When looking at cabinets, think about the kind of house you live in and how long you will be staying there. If you live in a Cape Cod styled house, and you plan to live there forever, go right ahead and put in that Mediterranean villa styled kitchen that you admire. If you don’t get your money back at the end, it doesn’t matter. Otherwise think about the style of house you live in and pick cabinets that you can live with, and really go with the building itself.
Think about buying cabinets in woods like Maple. Maple is a strong wood, has minimal wood grain and looks nice stained or painted. If you select Oak or Hickory for your cabinets, which have a lot of pronounced grain, those kind of wood grains will create busy movements up and across your cabinets. If you have busy looking cabinets, you will then want to stay away from countertops, backsplashes, patterned wallpaper and flooring that is also too patterned or busy, as each of those things could fight one-another and your cabinets for kitchen supremacy.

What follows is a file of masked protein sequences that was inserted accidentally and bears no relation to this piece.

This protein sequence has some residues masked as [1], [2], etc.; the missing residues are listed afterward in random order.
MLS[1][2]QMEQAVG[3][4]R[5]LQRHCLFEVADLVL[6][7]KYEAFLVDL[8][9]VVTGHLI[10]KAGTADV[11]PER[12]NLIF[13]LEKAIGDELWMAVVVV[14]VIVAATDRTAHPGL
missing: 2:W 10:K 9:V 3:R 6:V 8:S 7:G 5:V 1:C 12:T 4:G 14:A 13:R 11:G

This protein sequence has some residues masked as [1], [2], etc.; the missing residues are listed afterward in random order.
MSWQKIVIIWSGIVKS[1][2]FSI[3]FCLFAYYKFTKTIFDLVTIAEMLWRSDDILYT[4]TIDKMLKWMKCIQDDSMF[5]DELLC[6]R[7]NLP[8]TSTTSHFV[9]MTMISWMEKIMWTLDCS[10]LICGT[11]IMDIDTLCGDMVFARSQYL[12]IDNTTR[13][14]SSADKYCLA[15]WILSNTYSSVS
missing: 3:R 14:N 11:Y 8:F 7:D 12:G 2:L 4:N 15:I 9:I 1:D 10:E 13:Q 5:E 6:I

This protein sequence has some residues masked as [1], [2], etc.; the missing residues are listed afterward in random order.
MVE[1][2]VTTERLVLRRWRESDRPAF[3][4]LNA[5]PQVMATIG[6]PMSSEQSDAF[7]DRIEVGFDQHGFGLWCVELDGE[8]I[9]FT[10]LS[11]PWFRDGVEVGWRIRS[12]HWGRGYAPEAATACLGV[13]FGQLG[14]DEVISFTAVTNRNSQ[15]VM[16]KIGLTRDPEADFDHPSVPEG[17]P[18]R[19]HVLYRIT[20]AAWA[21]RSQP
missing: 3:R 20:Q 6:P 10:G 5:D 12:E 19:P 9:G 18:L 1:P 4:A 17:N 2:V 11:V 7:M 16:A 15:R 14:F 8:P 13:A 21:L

Think about the cabinet doors you pick. If you pick something like the arched topped door, seen in illustration #4, you have a lot of extra movement around the top of your kitchen with all of those arches running one after another.
Did you know that painted cabinets cost more than stained ones? A plain styled, lower priced cabinet, void of any decorative details, can go quickly up in price with a painted finish.
Finally the number one thing a person should think about when choosing cabinets, and it’s not about the doors and drawers. It’s about the construction of the cabinets themselves. If you can, pay for upgrades like all plywood construction, instead of getting the starter level cabinets made of furniture board. Make sure your cabinet have dovetailed drawers and that they are made of solid wood and invest in Soft-Closing drawers and doors.
So there you have it, a tutorial about choosing cabinets, I hope my post was inspiring.